Fachbereich Veterinärmedizin



    Evaluation of a milk ELISA for the serodiagnosis of Dictyocaulus viviparus in dairy cows (2009)

    Zeitschriftenartikel / wissenschaftlicher Beitrag
    Fiedor, Christiane
    Strube, Christina
    Forbes, Andrew
    Buschbaum, Sandra
    Klewer, Anne-Marie
    von Samson-Himmelstjerna, Georg (WE 13)
    Schnieder, Thomas
    Veterinary Parasitology; 166(3/4) — S. 255–261
    ISSN: 0304-4017
    DOI: 10.1016/j.vetpar.2009.09.002
    Pubmed: 19800740
    Institut für Parasitologie und Tropenveterinärmedizin

    Robert-von-Ostertag-Str. 7-13
    Gebäude 35, 22, 23
    14163 Berlin
    +49 30 838 62310

    Abstract / Zusammenfassung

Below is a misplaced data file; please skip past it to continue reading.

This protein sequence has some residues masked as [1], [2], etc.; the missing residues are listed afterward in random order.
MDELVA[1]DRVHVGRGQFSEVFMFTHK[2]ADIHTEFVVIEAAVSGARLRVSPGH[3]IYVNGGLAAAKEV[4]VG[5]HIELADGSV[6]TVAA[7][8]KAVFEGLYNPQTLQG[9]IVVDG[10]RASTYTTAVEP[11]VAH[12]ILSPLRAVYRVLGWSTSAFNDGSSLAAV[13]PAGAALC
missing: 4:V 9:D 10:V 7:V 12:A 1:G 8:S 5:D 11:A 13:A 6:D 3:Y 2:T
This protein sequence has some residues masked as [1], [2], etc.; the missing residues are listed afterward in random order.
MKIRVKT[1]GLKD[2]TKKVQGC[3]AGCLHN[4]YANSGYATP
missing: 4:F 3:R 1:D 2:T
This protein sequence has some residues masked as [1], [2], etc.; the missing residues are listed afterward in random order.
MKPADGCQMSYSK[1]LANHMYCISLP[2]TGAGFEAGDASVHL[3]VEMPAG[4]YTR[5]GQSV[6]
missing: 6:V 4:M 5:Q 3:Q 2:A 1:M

An enzyme-linked immunosorbent assay (ELISA) for the detection of antibodies against the bovine lungworm Dictyocaulus viviparus in milk was established. This test is based on recombinant major sperm protein (MSP) as the antigen and ELISA results are expressed as optical density ratio (ODR) values. The cut-off value of the milk ELISA was determined as the arithmetic mean of negative milk samples plus three standard deviations (SD). Specificity and sensitivity were 100% and 97.5%, respectively, using either milk or serum samples as positive control to calculate the ODR. Therefore, the presented recombinant antigen-based ELISA is suitable for routine veterinary diagnosis of exposure to bovine lungworms using milk samples instead of sera. To assess the course of antibody titres following lungworm infection, milk and serum samples from experimentally infected dairy cows were collected over a period of 23-30 weeks in three trials. The milk and serum antibody titre curves showed strong Pearson correlation coefficients in all three trials (Trial 1=0.85; Trials 2 and 3=0.93). In milk D. viviparus-specific antibodies exceeded the cut-off value 30-32 days post-infection (dpi) and remained above this value until day 112-138 post-infection (pi) with an overall detection period of 79-107 days. Treatment with eprinomectin during the pre-patent period prevented larval shedding and the antibody response was eliminated; treatment during patency similarly caused a cessation of larval shedding, but had no effect on the pattern of antibody responses compared to the untreated, infected controls.